Although Naomi is the novel’s narrator, her character is something of a mystery. Indeed, opacity is a key part of her personality. An earnest and quiet, almost silent, child, she turns into a self-contained, unknowable adult. As a girl, she suffers various serious traumas, most notably displacement, internment, and sexual molestation. To live a functional adult life, she shuts herself off from her past and her emotions. In the first chapters of the novel, Naomi tells us next to nothing about herself or her life. We lack basic information about her, an intentional gap Kogawa uses to suggest Naomi lacks basic information about herself.
As the novel progresses, Naomi rediscovers that information. We learn a great deal about the questions that preoccupy her. We know she thinks about what happened to her mother, and whether it’s better to leave the past alone or to investigate. We also know she ponders to what extent classic Japanese character attributes oppress young women. Yet by the end of the novel, we don’t know much more about Naomi—her likes and dislikes, her quirks and foibles—than we did at the beginning. This persistent opacity points to the lasting effect of childhood crises.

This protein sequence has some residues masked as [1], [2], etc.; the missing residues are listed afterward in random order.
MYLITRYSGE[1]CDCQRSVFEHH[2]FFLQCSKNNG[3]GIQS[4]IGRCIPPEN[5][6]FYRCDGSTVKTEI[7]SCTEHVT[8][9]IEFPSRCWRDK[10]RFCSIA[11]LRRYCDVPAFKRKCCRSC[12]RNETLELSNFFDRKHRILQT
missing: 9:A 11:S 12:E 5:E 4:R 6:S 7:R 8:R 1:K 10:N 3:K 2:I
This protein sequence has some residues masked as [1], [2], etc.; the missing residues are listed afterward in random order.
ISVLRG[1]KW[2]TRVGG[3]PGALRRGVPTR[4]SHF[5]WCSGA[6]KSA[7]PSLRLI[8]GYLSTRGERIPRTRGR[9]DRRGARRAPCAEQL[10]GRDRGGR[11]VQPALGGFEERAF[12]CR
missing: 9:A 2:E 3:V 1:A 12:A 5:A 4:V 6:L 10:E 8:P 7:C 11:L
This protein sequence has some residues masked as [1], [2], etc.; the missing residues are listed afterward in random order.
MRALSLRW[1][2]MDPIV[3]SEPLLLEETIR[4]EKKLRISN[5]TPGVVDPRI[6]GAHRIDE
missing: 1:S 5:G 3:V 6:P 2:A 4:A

We do know that Naomi is a survivor. Her life is a catalogue of miseries: Her next door neighbor abuses and possibly rapes her; her mother disappears without explanation; her family is forced to move, and move again; her father dies; she must work her fingers to the bone on a beet farm and live in a chicken coop; her older brother moves away and all but renounces the family; and she endures the casual racism of her students and neighbors. Despite this litany of disasters, Naomi is uncomplaining. She shows flashes of bitterness here and there and feels passionate anger about the most horrifying of the many injustices heaped on her family. However, she endures the outrages in silent stoicism while they happen, looking back on them with careful interest once they are in the past. Refusing to play the role of victim, she is amazingly wry, observant, and lyrical.